Mar 3, 2022 - News

Wildlife officials to consider reopening Goliath grouper fishery

A grouper

A Goliath grouper at the Phillip and Patricia Frost Museum of Science in Miami. Photo: Joe Raedle/Getty Images

The Florida Fish and Wildlife Conservation Commission will vote Thursday morning on whether to reopen the Goliath grouper fishery in state waters for the first time in 30 years.

What's happening: The rule change, pushed by a Key West developer who says the fishery has recovered, would allow the harvest of up to 200 Goliath grouper a year, with no more than 50 coming from Everglades National Park.

Why it matters: The Goliath grouper's slow growth, low reproductive rate and spawning behavior make it susceptible to overfishing, and it's recognized as "critically endangered" by the World Conservation Union.

  • Sport fishermen like catching them because it feels like playing tug-of-war with a car for an hour.
  • Dive charters take scuba groups offshore to observe spawning that could include as many as 25 behemoth grouper.

Flashback: The majestic fish β€” which can grow to be eight feet long and 800 pounds and is known to ambush scuba divers and steal huge catches from fishermen β€” has been protected since 1990, when overfishing depleted the population to a concerning level.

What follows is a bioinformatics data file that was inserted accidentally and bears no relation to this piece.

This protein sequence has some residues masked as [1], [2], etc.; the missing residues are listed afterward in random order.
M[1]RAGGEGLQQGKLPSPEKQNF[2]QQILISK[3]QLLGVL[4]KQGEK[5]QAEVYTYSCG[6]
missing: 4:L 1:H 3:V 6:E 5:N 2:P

• Goliath grouper live in inshore estuaries at birth, but when they grow they migrate to reefs or rocky areas near bridges, jetties and channels.

How it would work: The new rules would award one permit and tag to 200 people each year, picked via lottery.

The rub: It will cost $10 just to get in the lottery, and if you win, a permit costs $150 for residents and $500 for nonresidents.

The rules would also:

  • Establish a slot limit of 24-36 inches in total length, with hook-and-line as the only allowable gear.
  • Set an open harvest season of March to May.
  • Protect waters at Martin County, including the St. Lucie River and its tributaries, south through the Atlantic coast of Monroe County, and Dry Tortugas National Park.
  • Establish a requirement for harvesters to submit harvest and biological information.

Pros: The grouper have rebounded, overpopulation is harmful, and fishermen want them.

Cons: Dive tourism would take a hit, the population is still vulnerable, and eating them could be harmful due to high mercury levels.

If approved, the rule would go into effect July 1, but regulations could mean the first opportunity to bag a grouper would be March 2023.


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